The 9 Best Emotional Support Dog Breeds

The 9 Best Emotional Support Dog Breeds

What is an emotional support dog? Many people have heard of service dogs, and though it is a similar idea, emotional support dogs are different. Emotional support dogs don’t need any special training. They provide comfort to those who may need it for other reasons. Emotional support dogs can help people who suffer from various disorders.

  • Depression
  • Anxiety
  • Post-Traumatic Stress Disorder (PTSD)

An emotional support dog will help with any mental or emotional condition where the patient may require comfort.

If you think you may benefit from an emotional support dog, check your region’s laws and regulations surrounding them. Some establishments allow emotional support dogs inside, and some do not. The rules may be different for emotional support dogs than they are for service dogs.

Do You Qualify?

If you have an emotional or mental disability, you may qualify to have an emotional support dog. You would have to visit a mental health professional to determine whether you would be a candidate for an emotional support dog.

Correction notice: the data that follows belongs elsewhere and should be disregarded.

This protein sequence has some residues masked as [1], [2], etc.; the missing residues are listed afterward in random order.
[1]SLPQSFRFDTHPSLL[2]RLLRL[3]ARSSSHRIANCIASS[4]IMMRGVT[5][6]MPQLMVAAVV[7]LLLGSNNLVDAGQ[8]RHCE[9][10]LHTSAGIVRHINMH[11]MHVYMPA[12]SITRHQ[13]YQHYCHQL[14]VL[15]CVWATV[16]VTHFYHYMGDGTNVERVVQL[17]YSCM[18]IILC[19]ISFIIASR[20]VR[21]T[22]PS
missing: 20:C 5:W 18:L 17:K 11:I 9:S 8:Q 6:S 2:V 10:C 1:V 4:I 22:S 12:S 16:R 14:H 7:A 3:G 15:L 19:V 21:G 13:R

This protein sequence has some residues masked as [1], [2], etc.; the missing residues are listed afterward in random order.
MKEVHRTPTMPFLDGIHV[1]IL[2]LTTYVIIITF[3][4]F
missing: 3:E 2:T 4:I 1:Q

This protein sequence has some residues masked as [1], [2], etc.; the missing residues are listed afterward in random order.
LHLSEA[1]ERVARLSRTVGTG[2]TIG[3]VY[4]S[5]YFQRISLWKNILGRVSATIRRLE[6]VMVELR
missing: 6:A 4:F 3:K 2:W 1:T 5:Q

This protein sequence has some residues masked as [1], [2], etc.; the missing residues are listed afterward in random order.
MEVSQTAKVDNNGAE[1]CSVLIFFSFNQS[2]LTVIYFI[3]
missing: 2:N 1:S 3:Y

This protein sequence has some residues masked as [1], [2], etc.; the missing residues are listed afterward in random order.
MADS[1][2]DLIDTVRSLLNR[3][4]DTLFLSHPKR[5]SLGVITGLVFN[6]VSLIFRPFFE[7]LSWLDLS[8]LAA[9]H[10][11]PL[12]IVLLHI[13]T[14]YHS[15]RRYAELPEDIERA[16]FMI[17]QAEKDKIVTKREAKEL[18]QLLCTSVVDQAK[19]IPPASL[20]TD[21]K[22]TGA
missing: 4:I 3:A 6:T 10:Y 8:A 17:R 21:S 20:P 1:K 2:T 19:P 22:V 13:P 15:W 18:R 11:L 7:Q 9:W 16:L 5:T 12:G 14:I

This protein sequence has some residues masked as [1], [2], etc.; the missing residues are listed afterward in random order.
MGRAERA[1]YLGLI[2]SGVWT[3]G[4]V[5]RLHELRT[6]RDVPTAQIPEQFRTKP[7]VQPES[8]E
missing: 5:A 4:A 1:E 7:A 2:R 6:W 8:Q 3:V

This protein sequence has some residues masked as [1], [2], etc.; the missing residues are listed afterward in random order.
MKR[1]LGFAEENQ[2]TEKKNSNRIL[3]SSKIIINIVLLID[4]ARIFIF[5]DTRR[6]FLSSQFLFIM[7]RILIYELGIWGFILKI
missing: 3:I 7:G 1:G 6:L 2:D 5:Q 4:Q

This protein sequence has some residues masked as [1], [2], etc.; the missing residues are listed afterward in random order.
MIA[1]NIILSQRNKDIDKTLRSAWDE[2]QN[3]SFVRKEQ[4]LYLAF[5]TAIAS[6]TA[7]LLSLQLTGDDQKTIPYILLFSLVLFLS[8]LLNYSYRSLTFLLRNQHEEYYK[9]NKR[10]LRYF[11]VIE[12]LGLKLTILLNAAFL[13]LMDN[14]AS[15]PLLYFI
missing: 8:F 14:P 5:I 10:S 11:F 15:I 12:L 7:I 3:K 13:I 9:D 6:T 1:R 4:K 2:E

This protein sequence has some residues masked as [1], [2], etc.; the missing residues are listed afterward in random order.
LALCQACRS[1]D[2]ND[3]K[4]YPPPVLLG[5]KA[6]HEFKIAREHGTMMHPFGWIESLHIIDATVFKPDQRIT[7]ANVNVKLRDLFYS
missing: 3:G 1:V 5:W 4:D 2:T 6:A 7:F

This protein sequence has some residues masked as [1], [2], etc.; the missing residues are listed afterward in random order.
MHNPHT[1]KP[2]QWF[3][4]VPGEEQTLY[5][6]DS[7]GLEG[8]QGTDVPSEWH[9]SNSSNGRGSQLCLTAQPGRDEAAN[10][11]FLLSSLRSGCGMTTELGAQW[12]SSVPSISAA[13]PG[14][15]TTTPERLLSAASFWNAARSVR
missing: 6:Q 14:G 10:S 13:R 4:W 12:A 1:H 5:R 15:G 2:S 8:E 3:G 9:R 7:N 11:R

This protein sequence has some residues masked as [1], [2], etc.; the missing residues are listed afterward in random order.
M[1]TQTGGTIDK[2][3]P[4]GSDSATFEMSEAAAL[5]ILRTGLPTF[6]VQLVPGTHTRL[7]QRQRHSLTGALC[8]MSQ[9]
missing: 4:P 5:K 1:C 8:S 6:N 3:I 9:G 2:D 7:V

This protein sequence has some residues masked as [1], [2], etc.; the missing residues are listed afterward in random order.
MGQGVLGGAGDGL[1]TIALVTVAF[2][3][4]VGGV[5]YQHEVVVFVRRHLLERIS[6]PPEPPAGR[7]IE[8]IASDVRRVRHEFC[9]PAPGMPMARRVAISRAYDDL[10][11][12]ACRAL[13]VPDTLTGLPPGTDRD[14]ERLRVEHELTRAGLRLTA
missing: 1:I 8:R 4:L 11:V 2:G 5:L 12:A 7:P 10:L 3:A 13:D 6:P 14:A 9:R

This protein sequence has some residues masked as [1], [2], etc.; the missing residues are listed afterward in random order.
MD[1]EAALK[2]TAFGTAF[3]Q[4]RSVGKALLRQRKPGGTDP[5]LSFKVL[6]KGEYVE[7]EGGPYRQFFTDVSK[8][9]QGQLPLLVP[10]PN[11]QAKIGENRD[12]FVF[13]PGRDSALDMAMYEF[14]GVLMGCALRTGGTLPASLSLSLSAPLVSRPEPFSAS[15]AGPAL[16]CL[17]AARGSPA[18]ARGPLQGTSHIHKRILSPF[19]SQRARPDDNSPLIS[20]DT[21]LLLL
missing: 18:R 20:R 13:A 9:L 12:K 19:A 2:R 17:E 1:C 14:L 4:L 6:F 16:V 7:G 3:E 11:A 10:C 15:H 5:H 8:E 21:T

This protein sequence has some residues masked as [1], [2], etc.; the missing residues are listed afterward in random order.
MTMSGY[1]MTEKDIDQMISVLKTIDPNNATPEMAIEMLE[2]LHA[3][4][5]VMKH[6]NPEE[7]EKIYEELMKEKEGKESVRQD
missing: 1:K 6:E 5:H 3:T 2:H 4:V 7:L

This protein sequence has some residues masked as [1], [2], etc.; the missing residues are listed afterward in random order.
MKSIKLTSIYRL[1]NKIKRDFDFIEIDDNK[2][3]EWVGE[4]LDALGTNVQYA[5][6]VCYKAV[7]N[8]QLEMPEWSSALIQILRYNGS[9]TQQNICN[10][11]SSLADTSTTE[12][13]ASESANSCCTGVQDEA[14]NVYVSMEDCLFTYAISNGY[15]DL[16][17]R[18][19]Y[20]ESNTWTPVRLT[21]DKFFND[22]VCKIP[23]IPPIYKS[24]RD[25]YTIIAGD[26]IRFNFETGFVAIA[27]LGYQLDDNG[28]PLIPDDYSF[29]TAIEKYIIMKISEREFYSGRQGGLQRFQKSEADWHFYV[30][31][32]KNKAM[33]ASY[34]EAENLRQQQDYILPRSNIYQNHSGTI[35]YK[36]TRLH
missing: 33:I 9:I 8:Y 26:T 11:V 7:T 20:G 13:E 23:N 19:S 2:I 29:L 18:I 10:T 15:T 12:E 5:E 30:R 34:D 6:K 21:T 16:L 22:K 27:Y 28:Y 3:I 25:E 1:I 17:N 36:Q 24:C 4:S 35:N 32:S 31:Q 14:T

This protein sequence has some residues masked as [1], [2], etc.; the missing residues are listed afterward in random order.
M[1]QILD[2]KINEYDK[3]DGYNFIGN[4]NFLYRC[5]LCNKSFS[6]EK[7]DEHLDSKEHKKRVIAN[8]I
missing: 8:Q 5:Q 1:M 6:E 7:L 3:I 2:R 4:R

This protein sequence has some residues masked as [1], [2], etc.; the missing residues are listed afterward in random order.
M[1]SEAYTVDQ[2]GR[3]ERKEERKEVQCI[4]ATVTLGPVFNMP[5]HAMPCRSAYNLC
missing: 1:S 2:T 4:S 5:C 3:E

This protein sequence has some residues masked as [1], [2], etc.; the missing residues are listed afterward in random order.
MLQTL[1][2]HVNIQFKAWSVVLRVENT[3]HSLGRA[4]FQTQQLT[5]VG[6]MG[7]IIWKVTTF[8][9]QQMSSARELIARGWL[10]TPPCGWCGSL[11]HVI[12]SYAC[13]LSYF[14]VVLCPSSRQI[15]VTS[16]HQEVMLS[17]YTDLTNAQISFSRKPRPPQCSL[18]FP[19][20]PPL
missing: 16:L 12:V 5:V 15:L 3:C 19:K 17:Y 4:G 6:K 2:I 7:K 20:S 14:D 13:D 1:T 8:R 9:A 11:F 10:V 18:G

The professional will have to determine if your mental health impairment causes a disability that would be made better with an animal’s support. If an emotional support dog would help you function at a higher level, you should qualify.

Suppose the medical professional agrees that you would benefit from having the emotional support a dog can provide. In that case, the practitioner will issue and emotional support animal letter. The letter will allow you to qualify for a pet accompanying you in situations where dogs may not usually be permitted.

The Training Of Emotional Support Dogs

Emotional support dogs do not require special training, but that does not mean that they should not be trained.

If you want a dog that you can have with you in public places, he will need to have manners!